Spain holidays: "Spain is Fiestas"

When we say that “Spain is Fiestas”, that’s no exaggeration! On top of the ten national holidays, all over Spain, from small villages to large cities, the local populace devote a few days each year to their own local festivals.

You can land in Spain on any day in the year and there’d be a festival of some sort on.

So, a holiday to Spain is not only about the sun, sand and sea, but the opportunity to enjoy some of the local celebrations, learn about their festivities and cultural events and soak up the festival atmosphere.


Spain is Fiestas!

Whether it’s joining in the Rioja Wine Harvest Festival in Logroño, dancing to the rhythm and passion of  Tango in Granada, getting into the swing of Barcelona’s International Jazz Festival or watching contestants trying to outdo each other in the Flamenco Biennial Festival in Seville (home of flamenco), the atmosphere is bound to be electric.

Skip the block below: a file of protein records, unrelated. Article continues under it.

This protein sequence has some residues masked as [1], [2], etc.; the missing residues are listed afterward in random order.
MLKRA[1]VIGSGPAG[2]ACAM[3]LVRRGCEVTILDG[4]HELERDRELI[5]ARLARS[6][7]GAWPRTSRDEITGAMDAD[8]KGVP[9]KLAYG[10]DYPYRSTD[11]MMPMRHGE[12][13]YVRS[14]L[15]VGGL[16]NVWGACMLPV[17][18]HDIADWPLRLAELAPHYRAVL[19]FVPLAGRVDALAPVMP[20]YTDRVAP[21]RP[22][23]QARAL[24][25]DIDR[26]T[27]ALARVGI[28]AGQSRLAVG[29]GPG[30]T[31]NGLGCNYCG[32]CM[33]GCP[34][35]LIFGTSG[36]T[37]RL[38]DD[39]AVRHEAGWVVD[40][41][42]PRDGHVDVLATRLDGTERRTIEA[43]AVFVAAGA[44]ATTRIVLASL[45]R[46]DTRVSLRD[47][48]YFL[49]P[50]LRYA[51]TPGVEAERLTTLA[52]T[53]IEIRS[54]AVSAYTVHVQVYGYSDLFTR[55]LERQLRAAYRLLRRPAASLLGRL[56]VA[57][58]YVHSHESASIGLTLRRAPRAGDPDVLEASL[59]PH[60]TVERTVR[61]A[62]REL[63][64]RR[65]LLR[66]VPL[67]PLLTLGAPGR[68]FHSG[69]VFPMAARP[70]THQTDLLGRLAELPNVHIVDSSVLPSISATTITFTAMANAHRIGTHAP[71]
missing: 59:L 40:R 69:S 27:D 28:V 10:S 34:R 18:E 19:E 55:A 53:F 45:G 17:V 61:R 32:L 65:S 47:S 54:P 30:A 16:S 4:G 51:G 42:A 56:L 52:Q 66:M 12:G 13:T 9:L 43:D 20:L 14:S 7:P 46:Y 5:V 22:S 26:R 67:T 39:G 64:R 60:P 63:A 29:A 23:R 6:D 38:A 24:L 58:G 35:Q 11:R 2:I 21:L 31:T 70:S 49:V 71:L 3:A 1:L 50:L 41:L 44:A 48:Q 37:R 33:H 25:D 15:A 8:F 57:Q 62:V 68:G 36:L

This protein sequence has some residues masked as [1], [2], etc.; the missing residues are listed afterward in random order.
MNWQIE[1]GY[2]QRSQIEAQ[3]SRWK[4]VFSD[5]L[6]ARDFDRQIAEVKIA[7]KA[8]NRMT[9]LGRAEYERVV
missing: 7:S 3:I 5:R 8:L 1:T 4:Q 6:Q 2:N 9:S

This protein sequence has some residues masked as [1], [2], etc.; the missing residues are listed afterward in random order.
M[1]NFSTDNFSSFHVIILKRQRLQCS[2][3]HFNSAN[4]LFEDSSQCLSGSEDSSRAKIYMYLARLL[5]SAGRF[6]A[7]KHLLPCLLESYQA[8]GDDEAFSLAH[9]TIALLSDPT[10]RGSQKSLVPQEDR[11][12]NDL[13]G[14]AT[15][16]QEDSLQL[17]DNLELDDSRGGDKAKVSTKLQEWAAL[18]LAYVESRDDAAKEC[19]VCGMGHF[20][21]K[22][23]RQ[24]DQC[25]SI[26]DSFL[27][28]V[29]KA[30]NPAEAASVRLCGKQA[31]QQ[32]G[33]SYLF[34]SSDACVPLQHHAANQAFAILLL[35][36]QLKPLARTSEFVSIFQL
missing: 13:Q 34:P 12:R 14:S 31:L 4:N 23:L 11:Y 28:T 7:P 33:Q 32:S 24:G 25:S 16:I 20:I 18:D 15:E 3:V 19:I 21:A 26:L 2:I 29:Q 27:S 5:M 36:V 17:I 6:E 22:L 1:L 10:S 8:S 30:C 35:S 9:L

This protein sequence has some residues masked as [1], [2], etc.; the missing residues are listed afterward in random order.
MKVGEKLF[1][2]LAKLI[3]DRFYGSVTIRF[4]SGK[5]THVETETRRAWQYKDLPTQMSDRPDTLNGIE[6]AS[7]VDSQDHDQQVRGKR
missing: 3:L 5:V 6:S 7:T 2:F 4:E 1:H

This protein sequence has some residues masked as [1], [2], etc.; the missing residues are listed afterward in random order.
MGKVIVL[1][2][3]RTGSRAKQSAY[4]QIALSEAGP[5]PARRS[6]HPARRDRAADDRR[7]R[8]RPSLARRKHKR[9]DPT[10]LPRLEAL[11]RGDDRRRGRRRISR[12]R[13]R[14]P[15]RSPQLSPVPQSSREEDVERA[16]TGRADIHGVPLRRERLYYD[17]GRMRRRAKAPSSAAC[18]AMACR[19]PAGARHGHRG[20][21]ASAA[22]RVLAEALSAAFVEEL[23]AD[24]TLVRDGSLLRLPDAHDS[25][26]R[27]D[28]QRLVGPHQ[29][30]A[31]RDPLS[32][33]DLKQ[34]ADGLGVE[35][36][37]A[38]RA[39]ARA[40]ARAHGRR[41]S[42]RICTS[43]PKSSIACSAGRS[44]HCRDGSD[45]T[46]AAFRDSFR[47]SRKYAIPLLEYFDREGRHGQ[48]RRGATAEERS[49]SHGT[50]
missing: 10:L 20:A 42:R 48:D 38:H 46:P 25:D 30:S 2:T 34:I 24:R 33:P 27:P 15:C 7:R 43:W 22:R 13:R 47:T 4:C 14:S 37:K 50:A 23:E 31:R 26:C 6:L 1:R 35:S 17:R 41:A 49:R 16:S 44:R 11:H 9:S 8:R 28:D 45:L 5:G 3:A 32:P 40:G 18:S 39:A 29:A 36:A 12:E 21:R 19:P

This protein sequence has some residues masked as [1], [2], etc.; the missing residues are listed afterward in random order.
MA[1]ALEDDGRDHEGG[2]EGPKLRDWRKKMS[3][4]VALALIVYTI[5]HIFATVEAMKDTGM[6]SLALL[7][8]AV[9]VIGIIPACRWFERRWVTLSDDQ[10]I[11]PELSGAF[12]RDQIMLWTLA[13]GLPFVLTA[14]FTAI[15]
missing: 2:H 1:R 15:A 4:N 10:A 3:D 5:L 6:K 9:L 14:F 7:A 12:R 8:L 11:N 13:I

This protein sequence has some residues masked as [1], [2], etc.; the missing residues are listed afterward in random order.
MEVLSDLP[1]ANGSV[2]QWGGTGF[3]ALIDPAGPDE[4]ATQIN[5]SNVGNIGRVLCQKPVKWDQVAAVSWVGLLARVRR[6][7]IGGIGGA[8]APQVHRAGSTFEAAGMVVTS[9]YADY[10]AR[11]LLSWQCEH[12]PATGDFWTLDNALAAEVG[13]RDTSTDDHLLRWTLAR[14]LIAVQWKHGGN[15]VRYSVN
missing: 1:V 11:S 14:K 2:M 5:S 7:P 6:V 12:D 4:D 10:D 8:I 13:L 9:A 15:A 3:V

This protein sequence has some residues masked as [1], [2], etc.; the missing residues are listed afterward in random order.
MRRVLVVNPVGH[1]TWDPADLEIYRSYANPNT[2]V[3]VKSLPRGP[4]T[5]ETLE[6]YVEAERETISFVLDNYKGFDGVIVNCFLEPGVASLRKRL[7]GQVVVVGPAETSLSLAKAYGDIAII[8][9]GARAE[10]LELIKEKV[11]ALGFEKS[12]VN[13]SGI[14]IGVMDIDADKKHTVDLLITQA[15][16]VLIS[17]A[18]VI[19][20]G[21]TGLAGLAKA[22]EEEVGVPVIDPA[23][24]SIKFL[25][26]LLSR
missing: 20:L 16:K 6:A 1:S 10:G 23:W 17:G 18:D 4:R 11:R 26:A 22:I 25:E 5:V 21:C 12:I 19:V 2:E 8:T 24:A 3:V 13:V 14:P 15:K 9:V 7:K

The Spanish are passionate about their fiestas and you can be assured of a very colourful and exotic experience.

But Spain is also more than just fiestas and the sun, sand and sea. There’s excellent spicy food here, entertainment, arts and culture and the opportunity to visit some of the world’s greatest heritage sites.

More information about Spain:
Spain Info
Useful facts
Travel Signposts Photo Gallery


  1. Comment by Rampant Ignorance Denounced

    No Spanish food is “spicy”, but you must have really enjoyed your trip to MEXICO. And the Bienal flamenco program contains no sort of contest.

    We all know Americans are culturally iggerant, but no need to flaunt it.

  2. Comment by Tony

    Hmm, I think you may be making the all too prevalent mistake of equating “spicy” with “hot”. Spanish cuisine is Mediterranean/Middle Eastern based and not Latin American. Cooking in Spain uses plenty of spices, such as garlic, paprika, oregano, rosemary and basil, and these days you’ll find more chilli as tastes become more international.